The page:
This news release comes from Seeley G. Mudd Manuscript Library, Princeton University, via H-Diplo:
Finding aid for Council on Foreign Relations records at Princeton University now available online
The records of the Council on Foreign Relations, the influential American foreign policy organization, have been fully arranged and described, and an electronic version of the finding aid is available on the website of Princeton University's Seeley G. Mudd Manuscript Library. (The direct link is here. If you have trouble with the link, go here, and search for "Council on Foreign Relations.")
The majority of the council's records were transferred to the Mudd Manuscript Library for research in 1998, and a gift agreement was completed between the council and Princeton University in 2003. Additional, noncurrent records of the council are deposited at Mudd Library annually. Currently, the collection totals nearly 400 linear feet -- 800 boxes -- and includes records related to the inner workings of the council as well as the minutes of off-the-record meetings and study groups.
The Council on Foreign Relations was founded in 1921 by businessmen, bankers and lawyers determined to keep the United States engaged in the world. Today, the council is composed of men and women from all walks of international life and from all parts of America, dedicated to the belief that the nation's peace and prosperity are firmly linked to that of the rest of the world. From this flows the council's mission: to foster America's understanding of other nations -- their peoples, cultures, histories, hopes, quarrels and ambitions -- and thus to serve our nation through study and debate, private and public. Its widely respected and influential research staff -- with backgrounds in government and scholarship in almost every international subject -- regularly meets with council members and other leaders and thinkers. These exclusive sessions, known as study groups or roundtables, form the council's intellectual core. The aim is to provide insights into international affairs and to develop new ideas for U.S. foreign policy, particularly national security and foreign economic policy. Council fellows produce books, articles, manuscripts and op-ed pieces and regularly contribute expert commentary on television and radio. The council also publishes Foreign Affairs, the leading periodical in the field, which has printed some of the most important articles about world affairs....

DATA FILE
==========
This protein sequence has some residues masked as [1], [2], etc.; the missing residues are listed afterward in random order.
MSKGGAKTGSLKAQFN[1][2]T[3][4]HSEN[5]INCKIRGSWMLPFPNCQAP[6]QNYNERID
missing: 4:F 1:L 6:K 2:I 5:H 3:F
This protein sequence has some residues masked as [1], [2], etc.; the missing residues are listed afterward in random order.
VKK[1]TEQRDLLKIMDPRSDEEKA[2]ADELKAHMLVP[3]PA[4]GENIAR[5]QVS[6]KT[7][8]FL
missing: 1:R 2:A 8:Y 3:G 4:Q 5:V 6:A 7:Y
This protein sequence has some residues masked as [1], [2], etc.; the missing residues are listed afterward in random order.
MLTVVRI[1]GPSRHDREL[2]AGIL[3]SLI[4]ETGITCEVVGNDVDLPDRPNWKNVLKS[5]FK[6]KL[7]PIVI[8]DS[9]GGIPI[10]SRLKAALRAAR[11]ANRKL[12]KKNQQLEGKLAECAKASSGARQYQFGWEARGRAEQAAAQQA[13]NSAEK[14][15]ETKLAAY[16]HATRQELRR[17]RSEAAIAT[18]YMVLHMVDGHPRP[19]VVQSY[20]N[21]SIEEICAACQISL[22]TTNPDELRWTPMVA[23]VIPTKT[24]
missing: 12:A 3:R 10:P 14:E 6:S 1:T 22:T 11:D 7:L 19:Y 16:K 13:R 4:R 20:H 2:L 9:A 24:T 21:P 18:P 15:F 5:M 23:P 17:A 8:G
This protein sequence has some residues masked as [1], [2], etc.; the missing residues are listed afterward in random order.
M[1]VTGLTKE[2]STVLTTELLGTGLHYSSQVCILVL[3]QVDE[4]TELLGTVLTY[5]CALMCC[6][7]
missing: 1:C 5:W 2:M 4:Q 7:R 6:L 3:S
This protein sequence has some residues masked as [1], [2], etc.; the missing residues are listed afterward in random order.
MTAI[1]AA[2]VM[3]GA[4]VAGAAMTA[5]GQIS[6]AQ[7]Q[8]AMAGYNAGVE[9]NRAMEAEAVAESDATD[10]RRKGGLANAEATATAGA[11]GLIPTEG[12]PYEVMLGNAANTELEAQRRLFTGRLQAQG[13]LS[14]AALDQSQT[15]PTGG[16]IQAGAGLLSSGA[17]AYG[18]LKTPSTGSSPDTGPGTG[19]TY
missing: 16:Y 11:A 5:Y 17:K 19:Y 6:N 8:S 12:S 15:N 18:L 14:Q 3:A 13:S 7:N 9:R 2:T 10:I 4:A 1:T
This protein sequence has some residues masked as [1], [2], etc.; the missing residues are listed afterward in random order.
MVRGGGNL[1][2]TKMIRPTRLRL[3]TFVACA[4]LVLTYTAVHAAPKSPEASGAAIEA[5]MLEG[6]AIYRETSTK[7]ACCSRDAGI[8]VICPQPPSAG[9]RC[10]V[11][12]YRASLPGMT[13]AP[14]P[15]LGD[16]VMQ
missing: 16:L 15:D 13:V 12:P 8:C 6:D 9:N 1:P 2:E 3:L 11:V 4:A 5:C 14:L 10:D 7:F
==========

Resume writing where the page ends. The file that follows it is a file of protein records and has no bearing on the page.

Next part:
The finding aid describes each series of the collection and includes historical notes, scope and content notes and arrangement information, as well as a full folder listing. In addition to the folder lists, indices are extant for the early records (circa 1920-1973) of three of the council's departments: Studies Department, Meetings and Conferences. The index to the Conferences has already been incorporated into the online folder list. The Meetings index will be available electronically shortly, and plans are being made to digitize the Studies Department index as well. The council's records currently include two temporary series that hold the most recent acquisitions, from May 2005 and June 2006; these series are described briefly and a full folder list is available for their materials. Most of the records within these series, and portions of records in the other 13 series, remain closed under the council's rule that records are closed for an initial 25-year period and then open only under the council's nonattribution rule.
The Mudd Manuscript Library recently has begun a digital audio transfer project that will make recordings of selected council meetings dating back to 1953 available online in digital format. Funding for this project was provided by over 20 members of the council and the John Foster and Janet Avery Dulles Fund.